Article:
The new version: The idea is the same, but the execution is clearer. Heroes now choose from one of four types of Faithful Allies when they start, and each kind offers a different benefit; maybe your FA is a Defender, in which case they help protect you as their beloved in the heat of battle, or maybe they're a Patron, in which case they give you money and materials somewhat like the old system but with clearer guidelines, or maybe they're a Caretaker or a Mechanic. Whatever they are, they're devoted to their Hero, and they provide their benefits not only to the Hero, but as a spillover to the rest of their group as well, which makes it in everyone's best interest to support the Hero's story of love and companionship. The fact that your Hero is a Lover means that people loving them matters to the story and benefits the team, so even if the other Heroes don't personally care much about an FA, they have an investment in their story.

A few other mechanics were solidified and cleared up; there are now clearer rules about how FAs act in combat, what happens if they are injured or die, and exactly when and how their benefits kick in. They also now have a much higher success rate; there's a 90% chance the FA gets to roll in and prove their love to their Hero each time, with that last 10% representing the small chance they run into trouble (being part of a legendary tale, after all) and need their Hero to ride to their rescue.

Focus (Sage)


The old version: The old version of Focus was very simple; Sages could bring such powers of concentration and focus to bear that they had more resources for using their other Endowment than anyone else did; essentially, they were hyper-focused specialists, capable of performing only one Endowment but doing it more than anyone else could.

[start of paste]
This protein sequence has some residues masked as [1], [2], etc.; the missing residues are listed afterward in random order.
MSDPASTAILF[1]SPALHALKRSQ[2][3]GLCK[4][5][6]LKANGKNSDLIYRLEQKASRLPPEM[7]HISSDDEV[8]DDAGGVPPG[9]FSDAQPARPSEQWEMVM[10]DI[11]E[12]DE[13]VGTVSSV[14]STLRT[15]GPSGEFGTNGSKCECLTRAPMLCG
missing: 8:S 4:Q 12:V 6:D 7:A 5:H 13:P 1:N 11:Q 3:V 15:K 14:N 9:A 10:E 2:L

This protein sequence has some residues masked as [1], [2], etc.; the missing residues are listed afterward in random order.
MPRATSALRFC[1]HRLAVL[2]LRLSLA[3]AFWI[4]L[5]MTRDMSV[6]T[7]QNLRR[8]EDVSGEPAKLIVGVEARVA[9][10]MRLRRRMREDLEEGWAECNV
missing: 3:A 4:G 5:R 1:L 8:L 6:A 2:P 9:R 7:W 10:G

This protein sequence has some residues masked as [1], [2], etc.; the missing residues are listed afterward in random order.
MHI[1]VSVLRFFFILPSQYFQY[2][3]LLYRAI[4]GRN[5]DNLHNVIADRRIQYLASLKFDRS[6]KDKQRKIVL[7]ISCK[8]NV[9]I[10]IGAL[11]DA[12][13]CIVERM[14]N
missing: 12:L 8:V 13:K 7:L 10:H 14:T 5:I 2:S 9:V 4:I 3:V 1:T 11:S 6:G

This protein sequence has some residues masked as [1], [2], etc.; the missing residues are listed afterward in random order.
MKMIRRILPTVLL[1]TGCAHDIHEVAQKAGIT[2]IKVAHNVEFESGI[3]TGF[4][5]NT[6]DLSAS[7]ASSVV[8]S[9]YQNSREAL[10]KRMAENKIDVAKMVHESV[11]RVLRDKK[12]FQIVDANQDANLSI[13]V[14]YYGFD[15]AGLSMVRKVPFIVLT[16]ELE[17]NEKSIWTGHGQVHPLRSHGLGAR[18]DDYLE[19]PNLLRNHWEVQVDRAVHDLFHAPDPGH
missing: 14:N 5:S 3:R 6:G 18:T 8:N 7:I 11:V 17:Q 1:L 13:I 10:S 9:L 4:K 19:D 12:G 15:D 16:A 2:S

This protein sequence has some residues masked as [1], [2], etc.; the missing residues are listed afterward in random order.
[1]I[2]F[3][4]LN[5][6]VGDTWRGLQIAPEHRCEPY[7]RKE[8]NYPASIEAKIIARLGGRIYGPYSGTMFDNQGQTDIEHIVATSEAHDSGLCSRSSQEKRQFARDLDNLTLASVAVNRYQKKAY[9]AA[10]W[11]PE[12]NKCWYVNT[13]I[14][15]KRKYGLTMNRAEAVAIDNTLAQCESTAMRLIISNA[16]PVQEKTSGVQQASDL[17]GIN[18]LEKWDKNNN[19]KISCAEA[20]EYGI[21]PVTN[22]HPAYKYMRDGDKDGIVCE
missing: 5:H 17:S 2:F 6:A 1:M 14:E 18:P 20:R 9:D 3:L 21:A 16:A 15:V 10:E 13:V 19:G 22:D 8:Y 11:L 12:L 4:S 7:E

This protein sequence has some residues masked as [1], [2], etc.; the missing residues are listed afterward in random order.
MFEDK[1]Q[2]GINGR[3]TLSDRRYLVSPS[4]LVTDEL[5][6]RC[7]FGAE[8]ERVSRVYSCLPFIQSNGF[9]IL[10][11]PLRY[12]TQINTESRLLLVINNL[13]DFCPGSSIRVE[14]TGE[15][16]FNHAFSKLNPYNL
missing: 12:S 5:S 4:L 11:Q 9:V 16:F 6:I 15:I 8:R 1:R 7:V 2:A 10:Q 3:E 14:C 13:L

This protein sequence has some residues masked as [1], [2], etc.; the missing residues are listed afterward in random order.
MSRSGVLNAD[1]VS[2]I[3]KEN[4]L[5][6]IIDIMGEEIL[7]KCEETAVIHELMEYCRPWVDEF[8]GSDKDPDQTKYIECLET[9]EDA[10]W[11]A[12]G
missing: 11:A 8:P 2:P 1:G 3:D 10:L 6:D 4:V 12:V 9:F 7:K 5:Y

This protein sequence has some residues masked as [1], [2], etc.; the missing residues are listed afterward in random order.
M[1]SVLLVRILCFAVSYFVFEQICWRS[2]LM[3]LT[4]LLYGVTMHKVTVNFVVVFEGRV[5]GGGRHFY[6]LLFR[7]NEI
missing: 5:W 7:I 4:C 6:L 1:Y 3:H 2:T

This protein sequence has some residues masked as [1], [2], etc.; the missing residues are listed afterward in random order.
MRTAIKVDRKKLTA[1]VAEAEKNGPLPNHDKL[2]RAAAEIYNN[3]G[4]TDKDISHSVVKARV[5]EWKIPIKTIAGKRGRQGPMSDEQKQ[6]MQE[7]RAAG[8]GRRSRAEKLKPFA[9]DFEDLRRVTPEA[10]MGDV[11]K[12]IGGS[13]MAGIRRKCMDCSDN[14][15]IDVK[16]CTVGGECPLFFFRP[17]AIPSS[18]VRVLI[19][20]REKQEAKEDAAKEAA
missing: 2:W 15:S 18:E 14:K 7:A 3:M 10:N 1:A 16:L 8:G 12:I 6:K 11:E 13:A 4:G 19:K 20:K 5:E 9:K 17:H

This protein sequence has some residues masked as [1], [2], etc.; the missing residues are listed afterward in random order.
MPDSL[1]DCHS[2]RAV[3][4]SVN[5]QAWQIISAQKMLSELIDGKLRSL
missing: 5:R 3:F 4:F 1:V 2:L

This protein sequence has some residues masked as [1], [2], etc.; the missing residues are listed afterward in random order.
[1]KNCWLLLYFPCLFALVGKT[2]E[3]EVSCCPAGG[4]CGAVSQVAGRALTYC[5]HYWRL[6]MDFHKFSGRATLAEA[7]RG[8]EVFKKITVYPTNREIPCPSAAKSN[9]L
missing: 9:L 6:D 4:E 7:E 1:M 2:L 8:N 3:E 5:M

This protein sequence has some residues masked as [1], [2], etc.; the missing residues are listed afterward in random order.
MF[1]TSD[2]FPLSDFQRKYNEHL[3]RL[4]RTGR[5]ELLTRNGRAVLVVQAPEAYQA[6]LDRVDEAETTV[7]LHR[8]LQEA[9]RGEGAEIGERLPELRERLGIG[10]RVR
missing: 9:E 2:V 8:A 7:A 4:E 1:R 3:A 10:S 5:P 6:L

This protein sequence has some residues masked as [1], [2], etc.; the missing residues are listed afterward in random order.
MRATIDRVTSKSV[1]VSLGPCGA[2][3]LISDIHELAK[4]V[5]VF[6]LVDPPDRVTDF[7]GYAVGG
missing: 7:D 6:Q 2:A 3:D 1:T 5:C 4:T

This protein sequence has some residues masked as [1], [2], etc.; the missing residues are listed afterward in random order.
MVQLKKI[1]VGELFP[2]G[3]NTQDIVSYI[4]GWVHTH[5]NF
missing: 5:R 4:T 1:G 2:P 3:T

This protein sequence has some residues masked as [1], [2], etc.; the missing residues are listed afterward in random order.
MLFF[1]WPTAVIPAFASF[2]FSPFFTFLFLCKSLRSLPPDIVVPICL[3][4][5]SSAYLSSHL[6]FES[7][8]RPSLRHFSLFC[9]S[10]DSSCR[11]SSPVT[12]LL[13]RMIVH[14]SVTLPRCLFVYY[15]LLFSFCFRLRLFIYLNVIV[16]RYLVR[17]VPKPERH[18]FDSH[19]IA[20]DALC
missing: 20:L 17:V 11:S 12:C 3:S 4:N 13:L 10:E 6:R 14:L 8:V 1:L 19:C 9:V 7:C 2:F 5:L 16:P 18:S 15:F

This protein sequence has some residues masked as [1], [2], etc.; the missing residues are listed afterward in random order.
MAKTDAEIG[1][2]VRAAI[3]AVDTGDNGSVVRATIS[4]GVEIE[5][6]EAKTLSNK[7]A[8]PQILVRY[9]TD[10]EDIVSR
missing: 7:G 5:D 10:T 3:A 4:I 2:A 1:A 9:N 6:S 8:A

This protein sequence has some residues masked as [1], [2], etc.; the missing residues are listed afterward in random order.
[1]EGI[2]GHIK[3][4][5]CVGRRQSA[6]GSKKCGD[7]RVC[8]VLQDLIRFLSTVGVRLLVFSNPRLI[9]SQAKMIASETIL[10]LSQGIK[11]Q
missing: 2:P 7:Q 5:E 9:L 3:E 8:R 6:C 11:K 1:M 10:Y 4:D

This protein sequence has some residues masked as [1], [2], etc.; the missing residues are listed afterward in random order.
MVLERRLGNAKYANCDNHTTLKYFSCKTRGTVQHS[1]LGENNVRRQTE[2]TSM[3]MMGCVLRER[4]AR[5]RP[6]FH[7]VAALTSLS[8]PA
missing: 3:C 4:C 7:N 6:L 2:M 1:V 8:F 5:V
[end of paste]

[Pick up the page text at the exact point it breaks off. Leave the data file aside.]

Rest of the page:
There was nothing really wrong with this, as far as it went, but players in game found it a little on the boring side. It's not that they didn't like being capable of using their other Endowment like superheroes all the time, but even those who liked specializing instead of being generalists found that the lack of options wasn't super exciting. It was more, but it wasn't better. Also, John was bugged by slight imbalance issues with the whole concept anyway; theoretically, it made Sages able to double up on stats more than other characters - their extra resources were based on how many dots of Sage they had, but other types of Heroes couldn't increase their Endowments by just buying regular dots, so it wasn't entirely fair, either.

The new version: Sagely Heroes are still focused and capable of turning their beautiful brainpower on their other Endowments, but now there are specific results for doing so - it's not just more, but better! Each of the other Endowments gets a new better function when combined with Focus: Creators use their Empowerment multiple times, Lovers get more than one Faithful Ally, Tricksters get to bump the odds on their Gambits in their favor, Warriors get even more resources for Innervation mayhem, Hunters get a second dimension in which they can Persist, and Leaders find that the assistance they call up with their Sway is even more effective.

Gambits (Trickster)


The old version: Gambits are the coolest thing, but they were such a headache to make work properly in a game. In the old version, Tricksters could blow their resource and roll a single die when they decided it was time for a Story Event to occur, and something would happen randomly based on the result. It might be anything from a list of possibilities including the Trickster having pre-planned for this eventuality and actually been in disguise in a different city at the time, a god deciding to get involved and Judge Someone Harshly for their misbehavior, or something blowing up and enormously inconveniencing everyone in the area. Each result had a general effect involving what kind of story was being told, and Tricksters could massively affect situations or get out of sticky spots by doing what Tricksters do best: warping the story so that they could find an unorthodox way to handle it.